Showing posts with label recreation. Show all posts
Showing posts with label recreation. Show all posts

Sunday, November 06, 2011

Untranslatables month: the summary

Still buried deep beneath teaching. For your amusement, here are the 'untranslatables of the day' posted on Twitter last month, as promised in my last post. Where there's only a link, it's an expression that I've already written about in some detail. Please click through to see (or take part in) further discussion of those expressions.
  1. BrE punter

  2. AmE pork : "Government funds, appointments, or benefits dispensed or legislated by politicians to gain favor with their constituents" (American Heritage Dictionary, 4th edn)
  3. BrE kettling :  Police practice of surrounding protesters and holding them in a restricted area. Starting to be borrowed into AmE.
  4. AmE trailer trash : Because the social significance of trailers in US is very different from that of static caravans in UK.  (Mentioned in this old post.)
  5. AmE snit : American Heritage 4 says: "state of agitation or irritation', but that's way too imprecise. It's a tiny fit of temper.  (Discussed a bit back here.)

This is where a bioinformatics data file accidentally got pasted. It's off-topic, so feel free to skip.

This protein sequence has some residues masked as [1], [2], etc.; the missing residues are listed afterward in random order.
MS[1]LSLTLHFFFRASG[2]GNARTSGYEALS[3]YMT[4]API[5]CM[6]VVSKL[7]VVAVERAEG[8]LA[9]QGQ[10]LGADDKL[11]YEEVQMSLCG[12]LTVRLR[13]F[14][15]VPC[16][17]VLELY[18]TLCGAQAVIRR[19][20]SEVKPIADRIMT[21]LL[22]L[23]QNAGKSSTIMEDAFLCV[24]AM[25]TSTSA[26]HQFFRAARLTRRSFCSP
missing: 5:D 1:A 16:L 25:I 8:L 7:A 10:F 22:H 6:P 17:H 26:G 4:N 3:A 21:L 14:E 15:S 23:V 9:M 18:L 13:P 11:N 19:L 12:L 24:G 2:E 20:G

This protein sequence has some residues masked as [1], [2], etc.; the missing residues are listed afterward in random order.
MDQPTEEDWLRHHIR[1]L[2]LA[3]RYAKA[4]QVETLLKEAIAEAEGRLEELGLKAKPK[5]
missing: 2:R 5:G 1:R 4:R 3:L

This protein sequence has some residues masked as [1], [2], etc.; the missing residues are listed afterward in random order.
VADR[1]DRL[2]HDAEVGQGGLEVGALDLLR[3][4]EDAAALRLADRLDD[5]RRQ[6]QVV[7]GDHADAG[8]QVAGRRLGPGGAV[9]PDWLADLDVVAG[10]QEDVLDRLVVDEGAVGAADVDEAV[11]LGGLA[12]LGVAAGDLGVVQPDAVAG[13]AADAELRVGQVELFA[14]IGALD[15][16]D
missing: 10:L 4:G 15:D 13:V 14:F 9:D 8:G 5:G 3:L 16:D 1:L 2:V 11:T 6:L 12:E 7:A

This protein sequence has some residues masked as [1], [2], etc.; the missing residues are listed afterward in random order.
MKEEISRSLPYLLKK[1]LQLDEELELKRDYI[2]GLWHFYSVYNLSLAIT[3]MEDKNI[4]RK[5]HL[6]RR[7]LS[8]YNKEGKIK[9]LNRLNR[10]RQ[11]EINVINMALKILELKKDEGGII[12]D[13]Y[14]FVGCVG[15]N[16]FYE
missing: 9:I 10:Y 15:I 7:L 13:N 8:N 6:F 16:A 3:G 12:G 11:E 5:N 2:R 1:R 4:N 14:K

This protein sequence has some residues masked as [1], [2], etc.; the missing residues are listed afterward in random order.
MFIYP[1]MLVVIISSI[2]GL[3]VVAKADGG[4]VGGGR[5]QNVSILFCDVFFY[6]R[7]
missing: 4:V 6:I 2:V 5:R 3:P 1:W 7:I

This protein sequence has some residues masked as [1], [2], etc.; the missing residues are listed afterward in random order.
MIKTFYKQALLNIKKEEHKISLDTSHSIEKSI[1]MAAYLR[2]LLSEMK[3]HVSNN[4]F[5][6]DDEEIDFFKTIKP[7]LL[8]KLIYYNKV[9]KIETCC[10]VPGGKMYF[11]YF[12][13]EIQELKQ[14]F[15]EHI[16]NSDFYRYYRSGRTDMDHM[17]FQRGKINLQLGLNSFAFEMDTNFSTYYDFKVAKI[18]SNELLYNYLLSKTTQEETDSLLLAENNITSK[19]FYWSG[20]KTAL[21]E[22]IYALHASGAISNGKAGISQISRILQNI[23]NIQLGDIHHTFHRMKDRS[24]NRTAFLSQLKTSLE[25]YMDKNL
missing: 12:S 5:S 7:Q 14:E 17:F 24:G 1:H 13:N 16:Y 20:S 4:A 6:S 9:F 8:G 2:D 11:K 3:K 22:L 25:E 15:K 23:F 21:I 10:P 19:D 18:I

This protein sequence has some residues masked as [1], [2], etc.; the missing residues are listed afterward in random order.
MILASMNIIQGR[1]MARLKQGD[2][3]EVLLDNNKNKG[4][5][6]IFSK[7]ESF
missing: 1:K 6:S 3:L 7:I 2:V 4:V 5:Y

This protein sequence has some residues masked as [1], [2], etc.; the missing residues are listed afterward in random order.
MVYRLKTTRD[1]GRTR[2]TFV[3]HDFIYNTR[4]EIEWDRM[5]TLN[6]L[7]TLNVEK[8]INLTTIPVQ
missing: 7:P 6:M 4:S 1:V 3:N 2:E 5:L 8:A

6. BrE secondment : temporary transfer to work in another part of a company/organi{z/s}ation, e.g. for a special project.  Pronounced with the stress on the second syllable.
  7.  BrE to skive off, skiving.
  8. AmE to jones, jonesing : To suffer withdrawal symptoms and crave. Originally used in relation to heroin. Increasingly heard in BrE. The verb 'to Jones' is from AmE drug slang noun Jones, a drug habit. Then later, a craving: I have a Jones for Reese's peanut butter cups. > I'm jonesing for some Reese's peanut butter cups.
  9. BrE git : Collins English Dictionary says "contemptible person, often a fool". Closest equivalent probably bastard. Git is originally related to bastardy: it comes from beget.